Oct. 12 - Organizers of the Moniker Art Fair in East London acknowledge their four-day event is a blatant attempt to capitalize on the much larger Frieze Art Fair in central London, but it's all in the name of giving emerging artists like RemiRough and Pakpoom Silaphan a boost. Matt Cowan reports.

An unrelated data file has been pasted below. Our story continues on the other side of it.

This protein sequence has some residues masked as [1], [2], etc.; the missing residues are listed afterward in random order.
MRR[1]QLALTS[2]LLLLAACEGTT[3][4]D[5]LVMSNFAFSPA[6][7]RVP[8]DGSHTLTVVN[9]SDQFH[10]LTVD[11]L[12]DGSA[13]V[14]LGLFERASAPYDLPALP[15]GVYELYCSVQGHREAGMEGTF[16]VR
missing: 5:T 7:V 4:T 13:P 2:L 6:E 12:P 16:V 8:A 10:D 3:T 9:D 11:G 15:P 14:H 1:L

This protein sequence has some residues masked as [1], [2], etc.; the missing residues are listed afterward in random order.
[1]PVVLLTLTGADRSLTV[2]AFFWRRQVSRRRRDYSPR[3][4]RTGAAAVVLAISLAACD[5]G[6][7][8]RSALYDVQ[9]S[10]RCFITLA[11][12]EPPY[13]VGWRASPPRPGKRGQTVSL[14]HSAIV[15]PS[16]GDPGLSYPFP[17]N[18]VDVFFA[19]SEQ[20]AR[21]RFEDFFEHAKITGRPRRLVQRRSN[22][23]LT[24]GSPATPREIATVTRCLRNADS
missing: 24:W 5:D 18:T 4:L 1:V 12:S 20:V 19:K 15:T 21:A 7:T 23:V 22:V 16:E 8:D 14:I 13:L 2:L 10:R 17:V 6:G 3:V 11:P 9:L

If you're looking to attract attention in the art world, it helps to begin NAT SOUND with a bang. Timed to coincide with the much bigger, much glitzier Frieze art fair in central London, Moniker is where street art gets the gallery treatment. RemiRough is a veteran of London's graffiti scene. These days he gets paid to give buildings a dash of colour. SOUNDBITE: RemiRough, Artist, saying (English) "So I've basically done this project called 30th and time which is a referential point to a very large mural to a very large mural I did in King's Cross which I believe is pretty much the biggest mural in London." Kate Middleton and Jay Z with Mickey Mouse ears - check. A Warholian take on all things pop - indeed. Moniker - now in its third year - is building a name for itself by featuring the work of up and coming artists like Pakpoom Silaphan. Frankie Shea is an art dealer and the event's organiser. SOUNDBITE: Frankie Shea, Moniker Founder, saying (English) "I often show artists at Moniker, or give them a platform, then a couple of years down the line they're almost inaccessible to the average collector." One work that's been created for the show comes in the form of an iBook by the London startup ArtFinder. Founded by Spencer Hyman, who'd previously worked with the music discovery site LastFM, the company is looking to build awareness of art through technology. SOUNDBITE: Spencer Hyman, ArtFinder Founder and CEO saying (English) "If you talk to most people, whereas with music they listen to it on an almost daily basis. Books, it's the same. Art - most people love art but they don't know how to get it into their lives on a daily basis. For most people it's really hard to find art, find out about art and find out where to buy art." The east London neigbourhood where this show is taking place is the site of several Banksy paintings - probably the world's best known street artist, though his exact identity remains a mystery. And while it's dwarfed by the size and scale of the Frieze art fair in central London, the hope is that collectors will be wooed out this way in the hopes of discovering the art world's next sensation. Matt Cowan, Reuters